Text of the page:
• Pain, which serves to alert the injured person of the problem and protect the affected area from overuse, is due to both the swelling tissue putting pressure on nerves and a lack of oxygen to the injured tissues

     In addition to these types of processes, many other biochemical reactions occur that involve the release of different chemical substances associated with the immune system and the regulation of inflammation. Among these substances are different types of prostaglandins (a group of hormone-like substances that regulate various biological processes), some of which activate inflammation and others that work to shut it down once the function of the initial stages are complete. As long as the body still needs to work to destroy bacteria or counteract any offending trigger, these “pro-inflammatory” prostaglandins remain active.

     When it comes to acute inflammation, the typical first-line treatments are anti-inflammatory drugs (NSAIDS) such as aspirin or ibuprofen. These medications effectively suppress inflammation by blocking key enzymes (COX 1 and COX-2) responsible for prostaglandins that tend to promote inflammation and pain in the body.  This can provide a good benefit short term, but over the long term, these drugs can be harmful to the body. Besides having adverse side effects (including intestinal bleeding, kidney and liver damage), anti-inflammatory drugs and steroids have the distinct disadvantage of blocking both pro-inflammatory and anti-inflammatory prostaglandins, thus interfering with the body’s own immune response and ability to heal and repair itself.

When Is Inflammation Considered Chronic?

     In a normal scenario, anti-inflammatory agents accomplish the job of destroying infectious agents, clearing away cellular debris and regenerating new tissue.  If, however, the response of the anti-inflammatory compounds is not completely turned off, this constant low-grade flow of inflammatory components in the blood will result in prolonged tissue breakdown.  In other words, tissues are continuously injured by infection, stress, or irritation in this situation, which results in chronic inflammation.

     What begins as a normal healthy immune response turns into an out-of-control reaction that destroys cells and tissues of the body, paving the way for degenerative disease and rapid aging. In the case of autoimmune disease, the immune system response is thrown off to the point where, instead of attacking the source of the inflammation, it attacks and destroys perfectly healthy tissue.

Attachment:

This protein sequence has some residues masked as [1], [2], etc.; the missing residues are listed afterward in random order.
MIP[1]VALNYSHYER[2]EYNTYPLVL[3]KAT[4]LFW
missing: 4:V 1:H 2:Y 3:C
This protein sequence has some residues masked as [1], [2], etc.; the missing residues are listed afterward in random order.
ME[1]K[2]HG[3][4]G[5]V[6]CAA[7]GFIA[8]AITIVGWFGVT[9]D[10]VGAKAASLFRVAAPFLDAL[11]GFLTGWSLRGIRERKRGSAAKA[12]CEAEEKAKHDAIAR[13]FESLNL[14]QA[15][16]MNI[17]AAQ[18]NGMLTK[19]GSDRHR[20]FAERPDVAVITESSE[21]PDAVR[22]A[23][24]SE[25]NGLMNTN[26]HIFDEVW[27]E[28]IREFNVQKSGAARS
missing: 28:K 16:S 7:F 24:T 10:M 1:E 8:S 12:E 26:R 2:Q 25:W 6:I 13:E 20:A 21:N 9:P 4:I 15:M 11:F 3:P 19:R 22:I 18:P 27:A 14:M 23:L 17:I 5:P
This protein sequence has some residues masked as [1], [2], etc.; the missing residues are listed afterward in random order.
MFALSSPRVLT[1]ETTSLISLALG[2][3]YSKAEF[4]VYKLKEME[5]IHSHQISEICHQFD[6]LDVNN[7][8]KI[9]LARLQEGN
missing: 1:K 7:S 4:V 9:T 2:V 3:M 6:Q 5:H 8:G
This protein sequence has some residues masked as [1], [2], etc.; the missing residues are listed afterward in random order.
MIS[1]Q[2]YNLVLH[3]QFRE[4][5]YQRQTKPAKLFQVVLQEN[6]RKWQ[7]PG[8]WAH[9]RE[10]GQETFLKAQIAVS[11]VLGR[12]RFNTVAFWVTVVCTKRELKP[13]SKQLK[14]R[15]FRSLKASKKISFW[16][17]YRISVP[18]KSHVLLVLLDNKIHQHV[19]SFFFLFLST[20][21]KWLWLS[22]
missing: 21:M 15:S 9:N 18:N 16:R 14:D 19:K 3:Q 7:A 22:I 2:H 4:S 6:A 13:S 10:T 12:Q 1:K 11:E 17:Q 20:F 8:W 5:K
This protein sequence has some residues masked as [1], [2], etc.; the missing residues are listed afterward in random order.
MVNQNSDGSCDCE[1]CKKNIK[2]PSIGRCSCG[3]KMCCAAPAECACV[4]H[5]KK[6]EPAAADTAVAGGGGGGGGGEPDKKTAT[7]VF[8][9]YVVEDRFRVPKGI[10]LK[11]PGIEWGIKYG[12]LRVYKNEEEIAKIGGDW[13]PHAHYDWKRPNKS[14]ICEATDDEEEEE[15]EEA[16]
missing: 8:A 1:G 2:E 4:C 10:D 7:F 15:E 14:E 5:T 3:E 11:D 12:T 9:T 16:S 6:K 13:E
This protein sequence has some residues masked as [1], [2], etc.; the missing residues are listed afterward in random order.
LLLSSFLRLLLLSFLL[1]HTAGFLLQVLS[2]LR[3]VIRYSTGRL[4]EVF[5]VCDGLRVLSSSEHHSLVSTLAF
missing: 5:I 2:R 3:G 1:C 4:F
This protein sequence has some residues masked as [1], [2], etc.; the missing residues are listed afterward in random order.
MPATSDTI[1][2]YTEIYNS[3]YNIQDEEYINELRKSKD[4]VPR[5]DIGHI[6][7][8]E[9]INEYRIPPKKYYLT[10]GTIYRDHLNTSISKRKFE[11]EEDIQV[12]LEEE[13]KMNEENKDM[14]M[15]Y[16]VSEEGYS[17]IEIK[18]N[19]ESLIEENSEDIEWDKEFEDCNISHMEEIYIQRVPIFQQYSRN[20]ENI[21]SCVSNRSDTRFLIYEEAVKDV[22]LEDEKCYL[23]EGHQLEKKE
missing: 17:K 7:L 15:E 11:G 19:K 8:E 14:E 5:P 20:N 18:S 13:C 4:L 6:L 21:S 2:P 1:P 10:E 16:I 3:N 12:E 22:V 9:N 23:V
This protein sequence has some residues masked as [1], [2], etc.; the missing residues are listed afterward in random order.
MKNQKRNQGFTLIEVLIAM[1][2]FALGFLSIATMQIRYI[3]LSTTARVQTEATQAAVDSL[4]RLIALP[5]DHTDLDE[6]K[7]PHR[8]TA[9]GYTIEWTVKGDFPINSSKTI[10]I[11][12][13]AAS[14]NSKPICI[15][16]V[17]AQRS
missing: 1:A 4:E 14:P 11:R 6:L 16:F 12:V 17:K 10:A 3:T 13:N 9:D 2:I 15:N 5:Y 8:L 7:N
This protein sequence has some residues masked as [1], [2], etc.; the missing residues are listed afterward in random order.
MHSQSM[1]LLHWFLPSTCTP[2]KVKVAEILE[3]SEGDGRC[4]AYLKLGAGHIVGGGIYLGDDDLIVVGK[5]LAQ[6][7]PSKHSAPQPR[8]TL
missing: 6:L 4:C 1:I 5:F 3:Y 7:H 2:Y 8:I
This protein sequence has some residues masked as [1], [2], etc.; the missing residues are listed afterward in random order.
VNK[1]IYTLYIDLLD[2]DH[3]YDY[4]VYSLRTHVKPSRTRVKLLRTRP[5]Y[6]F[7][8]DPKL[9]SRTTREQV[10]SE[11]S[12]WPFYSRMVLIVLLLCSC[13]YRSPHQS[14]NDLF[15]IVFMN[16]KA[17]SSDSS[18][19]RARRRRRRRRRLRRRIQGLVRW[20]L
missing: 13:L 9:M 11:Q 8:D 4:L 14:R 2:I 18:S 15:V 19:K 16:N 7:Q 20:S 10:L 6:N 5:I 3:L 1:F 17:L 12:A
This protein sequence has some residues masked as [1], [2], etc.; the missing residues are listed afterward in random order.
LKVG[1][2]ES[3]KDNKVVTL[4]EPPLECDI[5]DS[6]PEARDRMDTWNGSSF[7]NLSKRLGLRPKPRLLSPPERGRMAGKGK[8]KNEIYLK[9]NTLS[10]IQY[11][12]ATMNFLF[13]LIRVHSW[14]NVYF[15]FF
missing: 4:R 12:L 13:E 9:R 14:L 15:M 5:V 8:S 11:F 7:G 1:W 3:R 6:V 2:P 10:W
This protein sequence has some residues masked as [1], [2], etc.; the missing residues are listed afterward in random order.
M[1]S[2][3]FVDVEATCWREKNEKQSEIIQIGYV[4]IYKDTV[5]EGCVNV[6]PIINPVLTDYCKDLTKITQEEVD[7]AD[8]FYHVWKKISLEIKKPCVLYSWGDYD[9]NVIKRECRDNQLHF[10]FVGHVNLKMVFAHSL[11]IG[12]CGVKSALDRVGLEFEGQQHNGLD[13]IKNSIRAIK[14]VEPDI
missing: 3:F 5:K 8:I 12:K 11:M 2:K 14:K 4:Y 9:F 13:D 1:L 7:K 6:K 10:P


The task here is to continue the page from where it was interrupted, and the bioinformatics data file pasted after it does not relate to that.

When the body has to constantly maintain a defensive posture, this hyperactive immune state and smoldering inflammation wears on the body’s energy and resources. The body’s ability to function optimally is impeded as organs and systems of the body gradually begin to break down. However, the damage produced by any inflammation is not generally noticed until it has reached a level significant enough to produce symptoms. This is why chronic inflammation is sometimes referred to as the “silent killer”.

Causes of Chronic Inflammation

     It is important to identify triggers that can cause this type of inflammation.  Some of the most common underlying causes of chronic inflammation are:

  • Poor diet (sugar, refined flour, trans and hydrogenated fats)
  • Nutrient Deficiencies (particularly B vitamins, Vitamin C, Vitamin D, zinc and omega-3 fats)
  • Environmental allergens (pollens, molds, dust, etc.)
  • Environmental toxins (such as mercury and pesticides)
  • Food allergens – both immediate and delayed allergies – most common are wheat/gluten, dairy, eggs, yeast, corn, peanuts, citrus, soy, shellfish and tree nuts.
  • Repeated infections or chronic low grade infection
  • Lack of exercise/sedentary lifestyle
  • Abdominal Fat
  • Prolonged emotional stress or physical trauma
  • Ongoing sleep deficiencies (averaging less than seven hours)
  • Age related tissue breakdown

The Role of Diet

     Since foods provide the nutritional building blocks for the body and its immune system, little doubt exists that the deteriorated state of the typical Western diet today is the primary underlying cause of degenerative disorders related to inflammation. Acute inflammation only turns into chronic inflammation when there are imbalances and low levels of nutrients in the diet. Most diets today contain twenty to thirty times more pro-inflammatory nutrients than a century ago. It takes the right mix of nutrients for the body to form the proper counterbalance between pro-inflammatory substances required to fight infection and irritants and anti-inflammatory substances needed to moderate and turn inflammation off at the appropriate time so that tissue healing and repair can begin.